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Introducing the Greeks, For Options Contracts

Read about the “Greeks” — Delta, Gamma, Theta, and Vega — and other factors that influence options prices in the developing crypto options market.

By Cryptopedia Staff

Updated July 4, 20214 min read

Introducing the Greeks, For Options Contracts


The “Greeks” are metrics used to measure, assess, and quantify the level of risk for options contracts. Analysts and traders use four “major” Greeks (Delta, Gamma, Theta, and Vega) to study factors that influence options prices, or “premiums.” In addition, traders may use “minor” Greeks (rho, lambda, and epsilon, derived from the major Greeks) to predict options price movements. Primarily, the Greeks evaluate options within the context of factors that influence their prices: volatility, direction, time, and interest rates.

Options Basics

A stock options contract is a tentative agreement between two parties to engage in a securities transaction on or before a specified future date at a preset price (i.e., the strike price). You can trade many types of assets as an options contract, including stocks, bonds, exchange-traded funds (ETFs), and more. Options are derivative investments (derivatives) because they derive their value from the underlying assets that are being traded. There are numerous types of options contracts; two of the most common are calls and puts.

Calls: A call options contract gives the buyer the right to buy shares of an underlying security at the strike price for a specific amount of time, until the contract expires (the expiration date). The seller of a call option is obligated to sell those shares to the buyer of the call who exercises their option to buy on or before the expiration date.

Puts: A put options contract gives the buyer the right to sell shares of an underlying asset at the strike price for a specified time. The seller of a put option is obligated to buy those shares from the buyer of the put who exercises their option to sell on or before the expiration date.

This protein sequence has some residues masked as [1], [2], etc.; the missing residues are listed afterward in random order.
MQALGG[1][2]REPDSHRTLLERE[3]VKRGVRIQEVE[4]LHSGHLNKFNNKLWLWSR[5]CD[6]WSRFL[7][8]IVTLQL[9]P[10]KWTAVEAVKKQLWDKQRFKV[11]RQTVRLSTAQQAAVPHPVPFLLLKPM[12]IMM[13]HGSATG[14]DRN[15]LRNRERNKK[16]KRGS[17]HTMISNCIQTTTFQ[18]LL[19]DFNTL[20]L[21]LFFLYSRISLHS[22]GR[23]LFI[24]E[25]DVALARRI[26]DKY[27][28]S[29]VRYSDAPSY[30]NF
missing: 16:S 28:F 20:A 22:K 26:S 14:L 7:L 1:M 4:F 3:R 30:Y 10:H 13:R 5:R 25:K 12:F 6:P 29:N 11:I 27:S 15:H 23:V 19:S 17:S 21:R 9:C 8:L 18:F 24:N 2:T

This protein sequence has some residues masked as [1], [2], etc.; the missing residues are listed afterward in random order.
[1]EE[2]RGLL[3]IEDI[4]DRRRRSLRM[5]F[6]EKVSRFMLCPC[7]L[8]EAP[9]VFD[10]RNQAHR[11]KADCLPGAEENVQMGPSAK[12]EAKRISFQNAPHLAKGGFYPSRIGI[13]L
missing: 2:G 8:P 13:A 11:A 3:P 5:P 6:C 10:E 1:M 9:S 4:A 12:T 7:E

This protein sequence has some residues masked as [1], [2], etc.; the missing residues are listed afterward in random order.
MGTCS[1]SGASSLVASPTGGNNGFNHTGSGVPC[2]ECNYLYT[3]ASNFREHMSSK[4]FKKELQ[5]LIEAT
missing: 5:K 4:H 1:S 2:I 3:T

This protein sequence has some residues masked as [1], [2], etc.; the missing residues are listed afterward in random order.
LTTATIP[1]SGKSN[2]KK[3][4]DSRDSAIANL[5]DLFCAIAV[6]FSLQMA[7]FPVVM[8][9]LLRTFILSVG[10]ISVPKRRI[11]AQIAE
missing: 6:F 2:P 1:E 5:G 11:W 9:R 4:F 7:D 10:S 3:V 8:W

Options are typically utilized for hedging purposes; however, they also may be used for speculative investing. The upfront cost of an options contract is called the premium. There are four factors that drive the price of an options contract: the current stock price, intrinsic value, time to contract expiration, and volatility.

The Major Greeks

Delta: An option’s delta is the change in its premium as a result of price changes in its underlying security. It is a “directional” Greek and is expressed as a percentage of the underlying security’s price. For example, if a call option has a price of $1 and a delta of 0.25, then the option’s price will move by 25% of the corresponding change in the underlying security’s price. So, if the security’s price increases to $1.50, then the option’s price will be $1.12, or 25% of $0.50.

Call options have positive deltas, between 0 and 1, while put options have negative deltas, between 0 and -1. Options prices do not change significantly for low delta values of an option, even when there is a major change in the underlying security’s price. On the other hand, options contracts with high delta values are sensitive to even slight price movements in the underlying security’s price. Delta values of in-the-money options, or options that are approaching the strike price (the price at which an investor can exercise the right to buy or sell the underlying security in an options contract), increase as the time to expiration grows shorter. And delta values decrease when the strike price of an option is farther away.